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Countywide Focus

U.S. Pays $3.5 Million for Growers' Losses

September 07, 1993|JOANNA M. MILLER

Ventura County growers, whose crop losses totaled $128 million after the three-day deep freeze of Christmas, 1990, have received more than $3.5 million in federal disaster assistance, agriculture officials said Friday.

The funds were earmarked to help offset losses in fruit and other produce in 1990 as well as some subsequent losses, said Frank Van Brocklin, executive director of the Agricultural Stabilization and Conservation Service, a branch of the U. S. Department of Agriculture.

"The freeze not only destroyed the crop that was on the tree at the time, but it also destroyed the bloom which would produce the subsequent year's crop," Van Brocklin said.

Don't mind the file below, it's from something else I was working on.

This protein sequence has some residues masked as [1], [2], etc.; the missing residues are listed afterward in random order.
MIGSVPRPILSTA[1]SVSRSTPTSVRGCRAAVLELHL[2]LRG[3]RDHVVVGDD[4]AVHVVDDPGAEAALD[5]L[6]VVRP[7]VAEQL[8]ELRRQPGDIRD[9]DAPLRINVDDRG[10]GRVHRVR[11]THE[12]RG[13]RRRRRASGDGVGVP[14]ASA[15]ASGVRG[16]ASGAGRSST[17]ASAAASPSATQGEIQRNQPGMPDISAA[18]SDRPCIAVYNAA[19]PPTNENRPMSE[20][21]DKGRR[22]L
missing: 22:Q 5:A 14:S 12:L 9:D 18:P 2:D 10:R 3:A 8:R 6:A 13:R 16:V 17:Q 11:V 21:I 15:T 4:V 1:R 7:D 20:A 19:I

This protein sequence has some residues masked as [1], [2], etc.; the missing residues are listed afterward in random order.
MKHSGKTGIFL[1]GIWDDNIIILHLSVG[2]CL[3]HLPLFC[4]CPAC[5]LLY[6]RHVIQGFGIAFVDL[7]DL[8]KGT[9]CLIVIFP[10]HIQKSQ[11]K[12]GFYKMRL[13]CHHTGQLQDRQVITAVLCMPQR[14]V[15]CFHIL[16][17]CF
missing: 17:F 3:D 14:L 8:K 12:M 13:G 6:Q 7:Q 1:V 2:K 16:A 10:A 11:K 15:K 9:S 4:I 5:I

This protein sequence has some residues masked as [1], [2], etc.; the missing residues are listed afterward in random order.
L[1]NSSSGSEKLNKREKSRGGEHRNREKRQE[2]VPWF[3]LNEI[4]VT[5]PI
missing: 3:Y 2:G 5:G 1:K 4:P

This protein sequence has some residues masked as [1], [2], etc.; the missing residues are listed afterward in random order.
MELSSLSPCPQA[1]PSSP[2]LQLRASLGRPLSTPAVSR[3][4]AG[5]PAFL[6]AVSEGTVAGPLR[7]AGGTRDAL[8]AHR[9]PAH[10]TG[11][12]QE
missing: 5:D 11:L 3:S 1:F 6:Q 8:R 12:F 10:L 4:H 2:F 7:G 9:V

Ojai citrus rancher Bob Davis was among about 350 county growers who were paid for losses under the Disaster Assistance Program. Davis, who estimated his losses at more than $100,000 in the first year alone, said he applied for the program with misgivings.

"It's like being paid for an insurance loss without paying a premium," he said. "I don't see why someone in business should be paid for a disaster, even a natural disaster."

Nevertheless, Davis, who received about $50,000, said it was "a big help to various growers."

The program was divided into phases. The first paid growers for crop losses for 1990 and 1991, and the second paid for losses in subsequent years.

"Many growers, particularly avocado growers, had virtually no crop on their trees for two years running," Van Brocklin said.

A second program, the Tree Assistance Program, helped growers replace trees that died in the freeze. It paid out $17,656 in Ventura County, where relatively few trees were killed, Van Brocklin said.

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